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Who wants to play making haïkus with me ? Those short poems of three verses, the middle one is generaly longer than the two others, (I've sometimes read that the first must be of 5 feet, the second of 7, and the third of 5, but let's not be too rigid...) And please be indulgent, I've hardly made half a dozen in French, and this is my first in English, suggestions for improvement would be a plus !

bright and cold blue sky
greens and yellows of a child's drawing
spring is all around

Whose turn ?

45 comments - page 5

  • Here I'll just use a brand new -as far as I'm concerned- idiom featured by gymglish : Let's not be sensationalist.
    But this is done, we can switch gears and give a theme for the next haiku, what will it be?
    I can feel a mob of gg fellow learners eager  to join in ;-)
  • Here I counted on AhQ the poet, he even said it was an easy-peasy challenge, but he let us stalled with no haiku including  immensity.
    What a stalemate. I had to give it a shot again. I eventually came up with this, I'll leave it to your comments.
    In each man's heart
    A drop of immensity
    Floodlights the world
  • Maybee not a haïku indeed, I'd say that rhymes aren't expected in haïkus?
    But, I take your tribute with pleasure, and a pinch of doubt too.
    Thank U, AhKU, for your no haiku,
  • That's groovy.
    A drop of immensity (how nice that's said!) in human heart that gets a return ticket in light.
    That's the quid pro quo of the imense universe and one of the tiny particles which makes it.
    That's a haiku of a genius.
  • This month's funky Friday drew me towards this forum, a forum that was crowded in the past, and that nowadays is a rather a silent place full of dumb Gymglish fellow-learners. I bumped into one of them who waved at me to go to the Haikus thread. What I did. I got flabbergasted. Not only had I written a no-haiku in a Haïku thread but I had mistaken haïkus for limericks with adorning it with rhymes. What a blunder !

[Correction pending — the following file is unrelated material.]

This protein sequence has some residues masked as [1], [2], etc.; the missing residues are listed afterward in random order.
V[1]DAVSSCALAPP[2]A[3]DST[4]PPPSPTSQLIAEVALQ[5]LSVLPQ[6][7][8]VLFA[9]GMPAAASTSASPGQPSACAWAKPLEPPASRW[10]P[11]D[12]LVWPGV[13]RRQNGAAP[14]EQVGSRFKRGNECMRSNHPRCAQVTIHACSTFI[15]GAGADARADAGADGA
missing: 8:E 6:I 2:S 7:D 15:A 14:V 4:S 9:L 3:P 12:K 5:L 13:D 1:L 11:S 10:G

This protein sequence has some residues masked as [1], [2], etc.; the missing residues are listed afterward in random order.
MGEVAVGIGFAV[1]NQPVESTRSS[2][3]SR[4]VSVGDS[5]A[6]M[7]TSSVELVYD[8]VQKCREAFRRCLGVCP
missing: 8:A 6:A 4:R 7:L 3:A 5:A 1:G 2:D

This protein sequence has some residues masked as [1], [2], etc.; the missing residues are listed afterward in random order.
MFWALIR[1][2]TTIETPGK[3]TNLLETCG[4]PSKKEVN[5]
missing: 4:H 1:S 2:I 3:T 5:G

My second self told me that it was a big blunder as we know that Pimpanella had given the rules of haïkus as she launched the thread on May 12, 2013.
    I agreed with my second self  but I couldn't help thinking that writing a haïku without being concerned with rhymes, that was easy-peasy.
    My second self murmured to my ear: "Don't forget Pimpa means one about immensity. Could you ever raise an immense building with only 17 bricks ?"
    Yes, I thought to myself, Pimpa is always right. I leave the floor to Gymglishers more talented to build great things with next to nothing.
  • Space immensity is meant to once shrink into a black hole. Pimpabella's generosity at helping  and prompting everyone to write a haiku, a generosity that makes her greatness, that should never shrink.
    Greatness is her lot.
    Pimpanella has it got:
    She prompts you a lot.
    Haiku?  No haiku, only so-called a haiku. Adhering strictly to the count of syllables and rhyme, inverting words to make poetic doesn't make a haiku. Can voice inflexions and shades of meaning that are the gist of a haiku be transposed in a foreign language? I don't know.
    Be that as it may, what the three lines in English say is true, tremendously true.
    Haiku to you.

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